4 – Oh Holy Night – Hometown

A surprising new rendition of the old favorite, Oh Holy Night, from the Irish boy band – Hometown.

3 – Born in Bethlehem

Born in Bethlehem – The distinctive manly voice of  Third Day‘s Mac Powell, medieval guitar melody, and basic wood-box beat  proclaim the greatest story ever told. It’s a new recording that captures the miracle of the incarnation — resonating with good news down through the ages.

2 – Mary Did You Know

Peter Hollens sings this a capella version of Mary Did You Know  along with 5 other versions of himself. (A ‘miracle’ of modern videography.) This unique video recording gathered over 4.3 million views on YouTube since it was released on Dec. 8, 2015; along with over 22 million views on Facebook since Dec. 13.

1 – He Shall Reign Forevermore

He Shall Reign Forevermore – This song by Chris Tomlin begins with a borrowed phrase: In the bleak mid-winter and describes the groaning of all creation — frozen in darkness —  waiting for the Messiah. Enthusiastic and joyful participation by everyone at the church on the night this was recorded increase the contagious crescendo building to the chorus … He shall reign forevermore, forevermore… 

Background – Why Am I Doing This?

I’m not recommending that these songs replace any of the songs in your favorite hymnal. However, I’m in awe as I reflect on what God did in Bethlehem — when an army of angels interrupted the silent night to announce Christ’s birth to the shepherds. And I’m amazed at what our Heavenly Father continues to do to glorify His son — all throughout history.

Truly, the King of Glory laughs from his eternal throne as Google and Facebook help spread the good news of Jesus birth during this happy season.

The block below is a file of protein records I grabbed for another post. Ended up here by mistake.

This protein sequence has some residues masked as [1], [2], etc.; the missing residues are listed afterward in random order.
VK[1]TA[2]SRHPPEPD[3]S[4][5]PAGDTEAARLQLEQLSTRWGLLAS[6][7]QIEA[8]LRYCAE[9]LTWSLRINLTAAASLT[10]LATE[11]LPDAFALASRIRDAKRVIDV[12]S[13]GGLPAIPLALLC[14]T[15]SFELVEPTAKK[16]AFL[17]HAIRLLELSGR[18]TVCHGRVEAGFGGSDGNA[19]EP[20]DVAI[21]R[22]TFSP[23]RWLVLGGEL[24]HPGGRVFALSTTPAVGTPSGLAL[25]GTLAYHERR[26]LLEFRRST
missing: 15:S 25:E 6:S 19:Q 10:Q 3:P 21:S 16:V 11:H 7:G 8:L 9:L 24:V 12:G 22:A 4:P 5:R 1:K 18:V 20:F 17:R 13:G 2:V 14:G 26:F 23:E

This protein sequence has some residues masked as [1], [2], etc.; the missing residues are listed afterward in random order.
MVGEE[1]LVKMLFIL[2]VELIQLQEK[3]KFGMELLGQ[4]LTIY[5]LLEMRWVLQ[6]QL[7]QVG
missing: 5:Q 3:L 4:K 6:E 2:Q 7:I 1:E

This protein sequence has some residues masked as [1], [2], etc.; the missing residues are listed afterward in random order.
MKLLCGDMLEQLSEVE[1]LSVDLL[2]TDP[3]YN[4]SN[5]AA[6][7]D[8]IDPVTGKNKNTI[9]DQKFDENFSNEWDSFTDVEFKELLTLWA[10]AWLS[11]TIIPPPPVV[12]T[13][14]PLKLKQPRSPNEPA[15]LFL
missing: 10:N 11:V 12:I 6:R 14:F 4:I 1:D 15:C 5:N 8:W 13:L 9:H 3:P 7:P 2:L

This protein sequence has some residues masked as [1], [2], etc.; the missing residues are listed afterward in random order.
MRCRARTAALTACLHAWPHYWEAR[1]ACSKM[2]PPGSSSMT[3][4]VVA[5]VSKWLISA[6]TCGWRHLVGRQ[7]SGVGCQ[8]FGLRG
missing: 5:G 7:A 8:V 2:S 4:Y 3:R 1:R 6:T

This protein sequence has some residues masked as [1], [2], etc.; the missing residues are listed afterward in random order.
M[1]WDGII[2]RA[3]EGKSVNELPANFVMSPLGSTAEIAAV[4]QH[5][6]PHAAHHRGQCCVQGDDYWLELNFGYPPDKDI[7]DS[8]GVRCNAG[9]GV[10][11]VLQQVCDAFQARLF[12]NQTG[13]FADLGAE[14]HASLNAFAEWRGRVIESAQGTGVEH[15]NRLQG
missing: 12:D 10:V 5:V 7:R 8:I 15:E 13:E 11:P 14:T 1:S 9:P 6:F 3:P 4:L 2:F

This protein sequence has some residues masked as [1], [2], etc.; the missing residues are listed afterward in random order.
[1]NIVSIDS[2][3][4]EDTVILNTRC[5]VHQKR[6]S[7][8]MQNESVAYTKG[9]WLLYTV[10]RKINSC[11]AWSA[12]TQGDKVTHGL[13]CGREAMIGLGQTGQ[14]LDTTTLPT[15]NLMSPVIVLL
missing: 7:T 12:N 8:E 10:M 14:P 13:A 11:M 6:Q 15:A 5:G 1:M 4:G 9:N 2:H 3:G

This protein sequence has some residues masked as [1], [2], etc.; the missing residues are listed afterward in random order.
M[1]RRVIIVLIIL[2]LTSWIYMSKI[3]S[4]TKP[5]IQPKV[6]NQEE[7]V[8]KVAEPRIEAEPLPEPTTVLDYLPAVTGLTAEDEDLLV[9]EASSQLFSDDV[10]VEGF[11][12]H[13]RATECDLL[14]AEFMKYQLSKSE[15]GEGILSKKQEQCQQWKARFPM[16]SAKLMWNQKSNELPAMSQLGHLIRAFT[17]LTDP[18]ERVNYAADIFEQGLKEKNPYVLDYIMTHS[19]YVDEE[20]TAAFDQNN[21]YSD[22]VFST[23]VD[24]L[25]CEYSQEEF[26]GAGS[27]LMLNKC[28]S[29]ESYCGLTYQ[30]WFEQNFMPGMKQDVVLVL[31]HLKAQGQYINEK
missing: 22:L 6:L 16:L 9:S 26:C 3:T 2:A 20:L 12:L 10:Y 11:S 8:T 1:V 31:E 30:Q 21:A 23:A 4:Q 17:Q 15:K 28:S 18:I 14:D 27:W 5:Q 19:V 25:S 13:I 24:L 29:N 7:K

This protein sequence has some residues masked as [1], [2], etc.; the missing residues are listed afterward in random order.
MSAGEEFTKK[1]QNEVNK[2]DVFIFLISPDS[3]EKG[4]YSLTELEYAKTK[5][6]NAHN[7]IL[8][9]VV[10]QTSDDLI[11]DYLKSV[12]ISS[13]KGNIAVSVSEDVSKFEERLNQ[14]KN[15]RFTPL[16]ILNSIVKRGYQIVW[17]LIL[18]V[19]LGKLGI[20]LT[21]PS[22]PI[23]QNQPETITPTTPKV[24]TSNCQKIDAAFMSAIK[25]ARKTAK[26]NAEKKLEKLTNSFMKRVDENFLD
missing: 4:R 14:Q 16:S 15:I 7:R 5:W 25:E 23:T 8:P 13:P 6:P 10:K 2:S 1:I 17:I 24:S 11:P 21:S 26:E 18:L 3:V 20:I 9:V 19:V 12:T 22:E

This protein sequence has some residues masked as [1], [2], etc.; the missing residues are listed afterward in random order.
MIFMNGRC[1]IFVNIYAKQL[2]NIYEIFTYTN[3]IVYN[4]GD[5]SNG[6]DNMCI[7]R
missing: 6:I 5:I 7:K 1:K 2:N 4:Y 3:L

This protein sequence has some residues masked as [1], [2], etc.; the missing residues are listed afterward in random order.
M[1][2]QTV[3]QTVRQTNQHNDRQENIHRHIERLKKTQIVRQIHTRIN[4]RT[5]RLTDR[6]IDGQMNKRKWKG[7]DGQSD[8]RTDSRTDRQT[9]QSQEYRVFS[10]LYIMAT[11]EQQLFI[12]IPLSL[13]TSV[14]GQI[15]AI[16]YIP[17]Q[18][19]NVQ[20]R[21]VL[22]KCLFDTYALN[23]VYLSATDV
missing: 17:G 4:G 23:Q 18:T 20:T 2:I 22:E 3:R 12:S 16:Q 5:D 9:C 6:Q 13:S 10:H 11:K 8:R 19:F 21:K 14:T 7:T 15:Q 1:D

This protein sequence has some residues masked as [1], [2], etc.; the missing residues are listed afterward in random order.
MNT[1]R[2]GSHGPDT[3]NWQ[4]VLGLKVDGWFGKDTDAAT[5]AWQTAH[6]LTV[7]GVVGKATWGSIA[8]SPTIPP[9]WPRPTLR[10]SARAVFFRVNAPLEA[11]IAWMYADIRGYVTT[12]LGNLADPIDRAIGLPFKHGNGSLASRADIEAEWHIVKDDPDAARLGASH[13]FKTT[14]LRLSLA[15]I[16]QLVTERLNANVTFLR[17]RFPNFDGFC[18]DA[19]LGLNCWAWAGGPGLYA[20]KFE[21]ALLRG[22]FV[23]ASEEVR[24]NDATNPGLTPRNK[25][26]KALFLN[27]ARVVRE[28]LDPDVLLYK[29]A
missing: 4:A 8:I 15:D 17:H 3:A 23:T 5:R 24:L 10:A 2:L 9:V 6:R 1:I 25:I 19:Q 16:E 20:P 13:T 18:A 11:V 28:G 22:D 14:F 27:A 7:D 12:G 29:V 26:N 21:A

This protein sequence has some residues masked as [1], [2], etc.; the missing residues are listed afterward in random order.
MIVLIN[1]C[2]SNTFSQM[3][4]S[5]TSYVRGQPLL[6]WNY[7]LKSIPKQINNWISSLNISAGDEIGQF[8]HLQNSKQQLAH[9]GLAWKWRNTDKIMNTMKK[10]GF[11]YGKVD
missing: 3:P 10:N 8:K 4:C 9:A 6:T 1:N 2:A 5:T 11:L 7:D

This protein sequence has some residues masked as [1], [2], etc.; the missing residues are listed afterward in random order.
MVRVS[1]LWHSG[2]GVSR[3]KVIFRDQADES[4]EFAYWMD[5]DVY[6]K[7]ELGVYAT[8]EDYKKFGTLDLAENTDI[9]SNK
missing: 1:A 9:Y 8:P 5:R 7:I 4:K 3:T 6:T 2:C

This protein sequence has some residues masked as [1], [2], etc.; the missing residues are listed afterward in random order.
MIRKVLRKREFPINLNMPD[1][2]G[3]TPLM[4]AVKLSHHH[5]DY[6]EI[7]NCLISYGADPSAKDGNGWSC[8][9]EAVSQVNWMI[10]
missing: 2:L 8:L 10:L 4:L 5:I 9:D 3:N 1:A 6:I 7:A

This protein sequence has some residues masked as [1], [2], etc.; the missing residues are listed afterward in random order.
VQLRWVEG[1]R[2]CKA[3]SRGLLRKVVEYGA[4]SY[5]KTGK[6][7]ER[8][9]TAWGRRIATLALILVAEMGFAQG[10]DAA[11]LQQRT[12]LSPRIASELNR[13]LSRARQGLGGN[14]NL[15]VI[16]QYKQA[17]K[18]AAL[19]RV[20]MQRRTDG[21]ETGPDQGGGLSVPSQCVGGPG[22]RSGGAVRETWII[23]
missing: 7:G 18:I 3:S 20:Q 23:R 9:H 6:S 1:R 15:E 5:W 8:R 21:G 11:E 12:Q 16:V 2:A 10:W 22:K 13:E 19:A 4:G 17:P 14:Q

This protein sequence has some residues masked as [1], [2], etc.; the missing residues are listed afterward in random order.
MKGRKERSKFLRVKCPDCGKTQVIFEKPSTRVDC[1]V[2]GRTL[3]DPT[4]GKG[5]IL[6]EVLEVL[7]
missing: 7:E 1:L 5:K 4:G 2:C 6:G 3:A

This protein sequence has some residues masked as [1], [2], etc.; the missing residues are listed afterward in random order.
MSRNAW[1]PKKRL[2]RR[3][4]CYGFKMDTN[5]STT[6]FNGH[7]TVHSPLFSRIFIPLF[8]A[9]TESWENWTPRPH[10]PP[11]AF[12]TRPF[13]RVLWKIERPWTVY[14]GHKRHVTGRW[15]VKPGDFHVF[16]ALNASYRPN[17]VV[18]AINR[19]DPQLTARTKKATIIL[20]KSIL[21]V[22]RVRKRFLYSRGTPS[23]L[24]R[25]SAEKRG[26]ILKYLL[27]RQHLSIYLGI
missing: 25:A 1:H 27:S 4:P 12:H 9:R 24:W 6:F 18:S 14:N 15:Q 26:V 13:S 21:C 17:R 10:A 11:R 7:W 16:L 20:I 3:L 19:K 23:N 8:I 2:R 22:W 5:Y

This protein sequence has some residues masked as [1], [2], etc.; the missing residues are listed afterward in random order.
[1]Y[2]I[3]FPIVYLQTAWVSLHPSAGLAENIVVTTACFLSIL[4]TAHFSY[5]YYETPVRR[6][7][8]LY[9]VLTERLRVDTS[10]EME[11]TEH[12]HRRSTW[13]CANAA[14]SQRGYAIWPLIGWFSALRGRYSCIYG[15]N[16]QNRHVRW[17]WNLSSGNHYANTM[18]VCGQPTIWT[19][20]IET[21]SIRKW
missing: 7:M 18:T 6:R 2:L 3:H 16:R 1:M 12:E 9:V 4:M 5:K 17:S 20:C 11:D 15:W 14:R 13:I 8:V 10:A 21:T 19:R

Every year around Christmas time, I enjoy listening to (and singing along with) the many traditional Christmas songs.  Some of my happiest childhood Christmas memories are when my family would turn off all the lights in the house (except for the colorful Christmas tree lights) and start singing together. After sipping eggnog and eating some mints, we would grab a pillow, lay down on the floor, and watch the glittering light show on the ceiling – while singing many familiar Christmas carols.

Decades later, my family began hosting a Christmas musical (‘the Musicale’) in “the upper room” of our home a few days after Christmas. Each year the children would prepare and perform various songs on piano, guitar, or string quartet. Many of these can be found in the Vos family’s private video archives.  Ten years ago, in 2005, I wrote a new Christmas song, entitled Little Baby Boy – a ‘home music video’ – published on YouTube in 2012.  This song was inspired by my son Daniel’s translation of St. Augustine’s Christmas sermons, and recorded by Josh, my son-in-law, and subliminally influenced by Mark Lowry and Buddy Green’s Mary, Did You Know?

People have been gathering to sing Christmas carols for hundreds of years. Some enjoy singing the traditional melodies, while others enjoy creating new songs.

When locals gather to sing Christmas carols at the Blue Ball Inn pub in Worrall, England, you won’t hear “Joy to the World,” “Silent Night” or “Deck the Halls.”

The melodies and words of their carols of choice have been handed down from generation to generation for hundreds of years and are unique to this part of the world.

“They came about in the early-18th and mid-18th century, and this was a time when music in church was very plain and unadorned,” said Professor Ian Russell, a scholar who has studied Worrall’s carols extensively. While the religious establishment “wanted medieval carols, Latin carols … some sort of purity,” many worshippers had other ideas.

As a result, villagers with no formal training wrote their own music and gathered outside the church, in homes and pubs to celebrate with song. They include “Mistletoe Bough,” “Cranbrook,” and “Behold, the Grace Appears.”

“The music was extraordinary,” Russell added. “The people who were doing it were shoemakers, tailors, blacksmiths. These were not pretty carols … oh no, these are full of guts, these are full of life and vigor.”

Almost – But Not Quite

Here’s a few more new music videos that almost made the list: